I love music. I love to listen to music in the car, I love to dance around the house when I’m vacuuming while blaring some vintage Madonna, I love to go an outdoor concert in the summertime and get swept up in the sounds. I love music.
Unfortunately, music does not love me. This was painfully obvious when I went out to dinner with my moms’ group last night at a local Cuban place. Somewhere between the appetizers and the last round of tequila shots, my co-moms jumped up and started dancing to the live music. The owner of the restaurant was entranced by our group of 20 moms shimmying around the tiny space, and he started passing out musical instruments to those of us (the smart ones) who were still seated.
Now, the owner was savvy enough to not pass out complex instruments where any actual talent is involved, like, say, the bassoon or the oboe or violin or anything. No. Think along the lines of what you would hand a preschooler: maracas, tamborine, cowbell.
Yes, I got the cowbell. With a stick. I was meant to hit the large cowbell with the stick in a rhythmic fashion, keeping beat with the overall music and dancing.
That is not what happened. Instead, exactly like when a movie’s sound is not aligned with the actors’ mouths and maddeningly lags two seconds behind, my hitting of the cowbell lagged behind the beat of everything else. I tried to stop and re-start. No use. I tried to go faster. No use. No matter what I tried, all I managed to do was have people stare at me and laugh (and not in a sympathetic way, but more of a ridicule-type way).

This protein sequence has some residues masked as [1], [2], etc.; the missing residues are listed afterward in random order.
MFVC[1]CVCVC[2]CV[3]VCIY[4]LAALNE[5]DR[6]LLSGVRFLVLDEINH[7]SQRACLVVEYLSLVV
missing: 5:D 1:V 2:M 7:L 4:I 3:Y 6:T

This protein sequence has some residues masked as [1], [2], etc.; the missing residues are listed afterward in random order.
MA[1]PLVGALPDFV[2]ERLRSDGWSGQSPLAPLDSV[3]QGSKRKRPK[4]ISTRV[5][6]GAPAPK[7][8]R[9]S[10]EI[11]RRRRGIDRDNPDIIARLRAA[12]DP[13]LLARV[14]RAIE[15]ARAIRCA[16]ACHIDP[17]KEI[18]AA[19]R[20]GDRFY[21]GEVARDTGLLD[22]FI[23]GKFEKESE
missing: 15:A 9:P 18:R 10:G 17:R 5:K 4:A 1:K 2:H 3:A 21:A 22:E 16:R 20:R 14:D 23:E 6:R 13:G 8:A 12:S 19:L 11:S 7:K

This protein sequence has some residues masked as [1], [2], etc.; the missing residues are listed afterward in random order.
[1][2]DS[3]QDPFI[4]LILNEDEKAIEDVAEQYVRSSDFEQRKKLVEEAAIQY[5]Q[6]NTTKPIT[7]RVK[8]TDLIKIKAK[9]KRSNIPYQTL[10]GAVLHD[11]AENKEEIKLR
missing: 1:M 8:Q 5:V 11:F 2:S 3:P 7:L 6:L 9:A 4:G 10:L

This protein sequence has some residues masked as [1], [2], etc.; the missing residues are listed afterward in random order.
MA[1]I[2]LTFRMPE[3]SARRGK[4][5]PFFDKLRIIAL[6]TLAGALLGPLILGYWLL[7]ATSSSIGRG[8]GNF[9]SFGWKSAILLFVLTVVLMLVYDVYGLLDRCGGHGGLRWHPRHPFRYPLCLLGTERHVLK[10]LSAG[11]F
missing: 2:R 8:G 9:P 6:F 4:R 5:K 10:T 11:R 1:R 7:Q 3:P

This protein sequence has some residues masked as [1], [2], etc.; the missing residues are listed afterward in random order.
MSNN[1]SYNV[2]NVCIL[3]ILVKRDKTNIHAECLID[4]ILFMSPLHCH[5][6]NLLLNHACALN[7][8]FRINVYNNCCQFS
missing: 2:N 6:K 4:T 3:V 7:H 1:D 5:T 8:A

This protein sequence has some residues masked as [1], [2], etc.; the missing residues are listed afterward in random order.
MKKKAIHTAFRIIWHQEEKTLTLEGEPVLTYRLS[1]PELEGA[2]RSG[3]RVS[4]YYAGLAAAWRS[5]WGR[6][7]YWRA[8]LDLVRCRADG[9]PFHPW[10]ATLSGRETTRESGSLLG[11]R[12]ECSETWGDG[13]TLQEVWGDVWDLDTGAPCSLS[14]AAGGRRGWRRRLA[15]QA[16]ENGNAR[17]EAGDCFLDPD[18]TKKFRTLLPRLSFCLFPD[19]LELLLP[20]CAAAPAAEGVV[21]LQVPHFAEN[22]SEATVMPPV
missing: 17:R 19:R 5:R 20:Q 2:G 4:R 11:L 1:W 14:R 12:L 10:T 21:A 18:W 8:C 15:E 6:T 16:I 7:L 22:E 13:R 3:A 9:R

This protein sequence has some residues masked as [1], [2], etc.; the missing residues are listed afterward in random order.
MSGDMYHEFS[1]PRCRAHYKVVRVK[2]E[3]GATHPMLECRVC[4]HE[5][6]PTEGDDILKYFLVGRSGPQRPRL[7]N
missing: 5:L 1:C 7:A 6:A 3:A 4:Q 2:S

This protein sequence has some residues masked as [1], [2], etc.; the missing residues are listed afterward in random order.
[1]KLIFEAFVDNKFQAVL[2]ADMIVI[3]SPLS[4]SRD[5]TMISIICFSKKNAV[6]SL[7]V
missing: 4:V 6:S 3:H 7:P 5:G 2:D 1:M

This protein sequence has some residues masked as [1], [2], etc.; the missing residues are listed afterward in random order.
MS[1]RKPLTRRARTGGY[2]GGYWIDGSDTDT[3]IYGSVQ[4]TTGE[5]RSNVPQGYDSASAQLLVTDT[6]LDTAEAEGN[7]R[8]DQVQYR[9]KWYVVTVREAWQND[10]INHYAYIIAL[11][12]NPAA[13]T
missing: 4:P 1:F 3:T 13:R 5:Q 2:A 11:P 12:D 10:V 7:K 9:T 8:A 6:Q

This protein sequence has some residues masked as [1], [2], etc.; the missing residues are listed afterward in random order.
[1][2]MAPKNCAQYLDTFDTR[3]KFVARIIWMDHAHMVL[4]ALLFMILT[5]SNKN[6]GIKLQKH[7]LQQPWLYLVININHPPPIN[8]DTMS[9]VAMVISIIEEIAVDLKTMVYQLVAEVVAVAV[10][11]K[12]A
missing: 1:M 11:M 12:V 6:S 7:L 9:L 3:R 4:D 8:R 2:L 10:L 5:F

I have always had this problem. Back in high school, I tried out for the singing group only to be told by the music teacher that the Art Department really really needed extra students to work on set design. She did not have the heart to tell me what I can now look in the mirror 20 years later and confirm to be true: I have no rhythm.
The Husband knows this about me. He found out early on when we were dating. I would sing along to the radio in the car and a strange look would come over his face, a look of fear mingled with pity, some outright laughter and simultaneously, disdain.
This was the same look the waiter gave me as I attempted to beat that cowbell into rhythmic submission last night. The waiter handed me a complimentary mojito and said not unkindly, “Let me get this out of your way for you,” as he wrenched the offending instrument out of my hand. The cowbell dropped to the floor, clanking loudly. Magically, the accidental drop was precisely in time with the music. Well, I thought to myself, at least I finally got the rhythm right.
(“Move Over, Vivaldi”)